If you are a chronic social media checker like I am, you probably started your day on Facebook, Instagram, Twitter and so on. Do you remember any of the real estate-related posts?
Or, if you are reading this at the office, odds are you drove past a slew of billboards on the way. Can you remember any of them? Me neither.
The problem is the impersonal nature of a billboard. So why should we expect social posts — void of any personalized voice or engagement — to be any different? It’s simply a world of digital billboards that are easily ignored amidst the deafening social noise.
Social media is two words — yet the real estate industry majorly neglects the first, and by far the most important aspect of the platforms: that we can be social. I mean, it’s even in the name. It’s a way to talk to people: your people.
Real estate trainers have stressed for years agents should be on social media. Although I agree, I agree only with the stipulation of how an agent is on social media. Namely, whether they are truly being social or just spamming my stream.
If you’re an agent I follow on social, it’s because I value your voice. And it doesn’t even have to be about real estate. In fact, it’s probably best that it isn’t — at least, not the majority. If consumers want to work with agents they can relate to, and they do, be yourself and post what interests you. Add your authentic voice, language, tone, emojis — yes, I went there — punctuation and personality.
In thinking through this, I’ve developed three guidelines for my personal, social engagement:
1. Be social in the moment you’re living
Most content is relevant and dependent upon the moment. Do you know what it looks like if you share 20 pictures, video, updates all at 6 p.m.? I’ll tell you: spam. Even if I truly like following you, I don’t want you hijacking my social stream — even if your content is outstanding. Post steadily throughout your day. This tempering also helps you respond, share and engage with your people.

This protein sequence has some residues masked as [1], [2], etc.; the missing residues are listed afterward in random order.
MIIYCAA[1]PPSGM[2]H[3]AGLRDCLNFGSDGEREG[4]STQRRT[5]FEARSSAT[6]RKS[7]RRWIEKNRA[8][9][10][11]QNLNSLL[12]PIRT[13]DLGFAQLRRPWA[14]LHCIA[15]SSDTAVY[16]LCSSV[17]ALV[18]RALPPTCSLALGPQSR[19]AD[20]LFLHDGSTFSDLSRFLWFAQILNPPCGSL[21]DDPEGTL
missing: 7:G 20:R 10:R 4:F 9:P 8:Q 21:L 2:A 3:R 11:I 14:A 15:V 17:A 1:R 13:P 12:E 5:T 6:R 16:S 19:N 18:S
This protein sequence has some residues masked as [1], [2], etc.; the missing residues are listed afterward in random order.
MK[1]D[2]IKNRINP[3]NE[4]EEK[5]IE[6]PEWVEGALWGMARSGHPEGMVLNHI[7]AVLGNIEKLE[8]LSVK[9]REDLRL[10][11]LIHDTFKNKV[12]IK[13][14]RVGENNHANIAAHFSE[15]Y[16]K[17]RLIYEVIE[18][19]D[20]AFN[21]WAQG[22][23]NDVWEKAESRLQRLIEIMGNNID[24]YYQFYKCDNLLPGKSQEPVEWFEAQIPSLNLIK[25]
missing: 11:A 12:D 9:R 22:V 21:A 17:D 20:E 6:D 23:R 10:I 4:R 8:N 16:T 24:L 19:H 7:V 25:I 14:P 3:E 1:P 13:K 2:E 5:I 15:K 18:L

You’re thinking, OK, Charlie, but what about scheduling my content through a service such as Hootsuite?
Scheduling isn’t very authentic engagement, so I don’t do it. I wouldn’t send someone to a lunch in my stead to say, at exactly 1:05 p.m., “I love my amazing clients, and they love me. #humblebrag.” I hope everyone appreciates how ridiculous this whole thing sounds.
My general rule is: If I wouldn’t do it in “real” life, I shouldn’t do it on social. Also, agents who schedule content are notorious for rarely engaging with their people. It’s billboards: a ton of tiny little billboards popping up randomly as you drive down the social highway with no engagement. That’s not social media; it’s spam.
Don’t just blurt random things at random times. It’s like agents have a type of social Tourette’s Syndrome (I have Tourette’s, by the way), and they refuse to take their medication. Take the medicine, and stop scheduling random
2. Know the platforms.
Let’s talk about the big three first.